This photograph of the Landi Kotal Pass is from an album of rare historical photographs depicting people and places associated with the Second Anglo-Afghan War. Pictured are members of the Queens’s Own Madras Sappers and Miners of the Peshawar Valley Field Force inspecting the new road through the Khyber Pass that was constructed by the British during their march to Kabul at the start of the conflict. British forces had to travel through the Landi Kotal Pass to reach Jalālābād, the first major town on the Afghan side of ...
Contributed by Library of Congress
Suffain Koh Panorama
This panoramic photograph of the Suffain Koh or Safed Koh (meaning White Mountain) range is from an album of rare historical photographs depicting people and places associated with the Second Anglo-Afghan War. The Safed Koh range reaches up to 4,671 meters, creating a natural border between eastern Afghanistan and northwestern Pakistan. A range of smaller hills runs across the middle distance of the photograph, while the Safed Koh looms behind them. The British military camp can be seen stretching across the plain in the foreground. The Second Anglo-Afghan War ...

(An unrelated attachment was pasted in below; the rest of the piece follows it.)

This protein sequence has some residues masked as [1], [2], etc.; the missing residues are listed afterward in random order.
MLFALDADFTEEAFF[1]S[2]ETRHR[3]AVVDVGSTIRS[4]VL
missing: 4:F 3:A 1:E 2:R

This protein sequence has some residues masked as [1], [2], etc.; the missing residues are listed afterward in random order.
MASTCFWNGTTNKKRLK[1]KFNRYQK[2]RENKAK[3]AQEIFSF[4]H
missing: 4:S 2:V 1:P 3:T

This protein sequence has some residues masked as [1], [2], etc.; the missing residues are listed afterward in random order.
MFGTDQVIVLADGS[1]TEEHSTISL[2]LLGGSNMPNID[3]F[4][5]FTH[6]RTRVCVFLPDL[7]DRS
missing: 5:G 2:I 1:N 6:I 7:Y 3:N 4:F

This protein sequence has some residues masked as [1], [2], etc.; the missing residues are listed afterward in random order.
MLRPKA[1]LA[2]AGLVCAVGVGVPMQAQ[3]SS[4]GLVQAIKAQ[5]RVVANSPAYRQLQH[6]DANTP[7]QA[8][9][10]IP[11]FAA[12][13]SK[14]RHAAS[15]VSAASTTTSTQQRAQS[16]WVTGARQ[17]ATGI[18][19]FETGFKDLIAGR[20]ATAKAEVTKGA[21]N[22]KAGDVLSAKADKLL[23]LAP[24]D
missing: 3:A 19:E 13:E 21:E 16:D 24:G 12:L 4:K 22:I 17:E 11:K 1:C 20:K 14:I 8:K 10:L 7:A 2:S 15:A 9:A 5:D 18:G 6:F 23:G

Contributed by Library of Congress
Camp on Shagai Heights
This photograph of the British camp on the Shagai Plateau is from an album of rare historical photographs depicting people and places associated with the Second Anglo-Afghan War. The ascent to the Shagai Plateau begins shortly after the entrance to the Khyber Pass from the southeast (at Peshawar, in present-day Pakistan). The encampment of the conical tents of the Peshawar Valley Field Force stretches off into the horizon. The camels seen among the tents were used by the British and Indian troops to transport supplies and equipment. Smaller hills in ...
Contributed by Library of Congress